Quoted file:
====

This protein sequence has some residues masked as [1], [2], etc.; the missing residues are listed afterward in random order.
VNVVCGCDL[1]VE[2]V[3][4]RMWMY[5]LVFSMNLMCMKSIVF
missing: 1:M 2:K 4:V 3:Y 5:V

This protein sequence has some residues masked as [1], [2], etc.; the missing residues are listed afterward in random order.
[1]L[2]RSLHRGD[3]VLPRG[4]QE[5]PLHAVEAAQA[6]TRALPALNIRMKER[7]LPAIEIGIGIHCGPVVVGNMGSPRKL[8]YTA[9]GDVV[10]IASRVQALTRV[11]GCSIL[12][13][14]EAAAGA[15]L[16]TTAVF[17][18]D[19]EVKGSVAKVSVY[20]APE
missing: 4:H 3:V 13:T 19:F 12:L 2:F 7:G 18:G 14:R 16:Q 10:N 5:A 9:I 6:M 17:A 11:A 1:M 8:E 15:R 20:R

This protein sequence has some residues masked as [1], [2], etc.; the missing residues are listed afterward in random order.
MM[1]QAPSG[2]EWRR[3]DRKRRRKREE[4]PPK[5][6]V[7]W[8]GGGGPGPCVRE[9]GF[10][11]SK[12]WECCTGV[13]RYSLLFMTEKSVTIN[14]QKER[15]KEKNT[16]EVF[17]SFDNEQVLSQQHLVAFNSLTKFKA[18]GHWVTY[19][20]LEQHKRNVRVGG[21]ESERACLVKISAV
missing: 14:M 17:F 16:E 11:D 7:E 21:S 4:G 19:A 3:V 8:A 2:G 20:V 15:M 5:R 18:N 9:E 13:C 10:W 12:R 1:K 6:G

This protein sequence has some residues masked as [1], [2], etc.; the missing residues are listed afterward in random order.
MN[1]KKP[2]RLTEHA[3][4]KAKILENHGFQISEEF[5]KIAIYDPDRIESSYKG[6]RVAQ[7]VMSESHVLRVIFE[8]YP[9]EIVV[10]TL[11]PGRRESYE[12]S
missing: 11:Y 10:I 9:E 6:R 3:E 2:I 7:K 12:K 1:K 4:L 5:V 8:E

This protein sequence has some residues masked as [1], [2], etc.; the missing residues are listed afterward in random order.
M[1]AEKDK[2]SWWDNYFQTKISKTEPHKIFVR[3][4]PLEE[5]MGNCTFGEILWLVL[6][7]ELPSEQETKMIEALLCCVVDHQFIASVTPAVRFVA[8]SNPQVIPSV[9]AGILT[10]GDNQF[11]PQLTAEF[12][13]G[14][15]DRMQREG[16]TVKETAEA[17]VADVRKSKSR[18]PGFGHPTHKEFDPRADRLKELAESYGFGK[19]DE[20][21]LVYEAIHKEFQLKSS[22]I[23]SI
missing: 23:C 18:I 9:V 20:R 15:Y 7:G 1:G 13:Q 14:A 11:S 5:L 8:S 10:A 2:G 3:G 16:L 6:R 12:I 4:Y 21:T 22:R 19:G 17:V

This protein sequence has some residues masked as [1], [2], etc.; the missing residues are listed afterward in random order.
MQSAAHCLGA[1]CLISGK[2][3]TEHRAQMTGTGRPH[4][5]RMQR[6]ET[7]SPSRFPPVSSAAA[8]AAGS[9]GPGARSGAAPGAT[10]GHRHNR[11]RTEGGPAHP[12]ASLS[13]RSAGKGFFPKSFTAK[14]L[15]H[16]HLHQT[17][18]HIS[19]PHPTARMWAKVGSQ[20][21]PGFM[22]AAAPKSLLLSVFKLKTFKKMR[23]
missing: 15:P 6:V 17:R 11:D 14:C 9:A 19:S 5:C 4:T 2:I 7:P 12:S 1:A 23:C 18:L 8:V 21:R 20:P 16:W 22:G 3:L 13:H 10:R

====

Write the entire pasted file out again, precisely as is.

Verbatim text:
This protein sequence has some residues masked as [1], [2], etc.; the missing residues are listed afterward in random order.
VNVVCGCDL[1]VE[2]V[3][4]RMWMY[5]LVFSMNLMCMKSIVF
missing: 1:M 2:K 4:V 3:Y 5:V

This protein sequence has some residues masked as [1], [2], etc.; the missing residues are listed afterward in random order.
[1]L[2]RSLHRGD[3]VLPRG[4]QE[5]PLHAVEAAQA[6]TRALPALNIRMKER[7]LPAIEIGIGIHCGPVVVGNMGSPRKL[8]YTA[9]GDVV[10]IASRVQALTRV[11]GCSIL[12][13][14]EAAAGA[15]L[16]TTAVF[17][18]D[19]EVKGSVAKVSVY[20]APE
missing: 4:H 3:V 13:T 19:F 12:L 2:F 7:G 18:G 14:R 16:Q 10:N 5:A 9:I 6:M 17:A 11:A 1:M 8:E 15:R 20:R

This protein sequence has some residues masked as [1], [2], etc.; the missing residues are listed afterward in random order.
MM[1]QAPSG[2]EWRR[3]DRKRRRKREE[4]PPK[5][6]V[7]W[8]GGGGPGPCVRE[9]GF[10][11]SK[12]WECCTGV[13]RYSLLFMTEKSVTIN[14]QKER[15]KEKNT[16]EVF[17]SFDNEQVLSQQHLVAFNSLTKFKA[18]GHWVTY[19][20]LEQHKRNVRVGG[21]ESERACLVKISAV
missing: 14:M 17:F 16:E 11:D 7:E 21:S 4:G 19:A 3:V 8:A 2:G 20:V 15:M 5:R 18:N 9:E 13:C 10:W 12:R 1:K 6:G

This protein sequence has some residues masked as [1], [2], etc.; the missing residues are listed afterward in random order.
MN[1]KKP[2]RLTEHA[3][4]KAKILENHGFQISEEF[5]KIAIYDPDRIESSYKG[6]RVAQ[7]VMSESHVLRVIFE[8]YP[9]EIVV[10]TL[11]PGRRESYE[12]S
missing: 11:Y 10:I 9:E 6:R 3:E 2:I 7:K 12:K 1:K 4:L 5:V 8:E

This protein sequence has some residues masked as [1], [2], etc.; the missing residues are listed afterward in random order.
M[1]AEKDK[2]SWWDNYFQTKISKTEPHKIFVR[3][4]PLEE[5]MGNCTFGEILWLVL[6][7]ELPSEQETKMIEALLCCVVDHQFIASVTPAVRFVA[8]SNPQVIPSV[9]AGILT[10]GDNQF[11]PQLTAEF[12][13]G[14][15]DRMQREG[16]TVKETAEA[17]VADVRKSKSR[18]PGFGHPTHKEFDPRADRLKELAESYGFGK[19]DE[20][21]LVYEAIHKEFQLKSS[22]I[23]SI
missing: 23:C 18:I 9:V 20:R 15:Y 7:G 1:G 13:Q 14:A 11:S 5:L 8:S 10:A 2:G 3:G 16:L 6:R 12:I 4:Y 21:T 22:R 19:G 17:V

This protein sequence has some residues masked as [1], [2], etc.; the missing residues are listed afterward in random order.
MQSAAHCLGA[1]CLISGK[2][3]TEHRAQMTGTGRPH[4][5]RMQR[6]ET[7]SPSRFPPVSSAAA[8]AAGS[9]GPGARSGAAPGAT[10]GHRHNR[11]RTEGGPAHP[12]ASLS[13]RSAGKGFFPKSFTAK[14]L[15]H[16]HLHQT[17][18]HIS[19]PHPTARMWAKVGSQ[20][21]PGFM[22]AAAPKSLLLSVFKLKTFKKMR[23]
missing: 15:P 6:V 17:R 11:D 14:C 9:A 19:S 5:C 4:T 2:I 7:P 12:S 1:A 23:C 18:L 8:V 21:R 20:P 16:W 22:G 3:L 13:H 10:R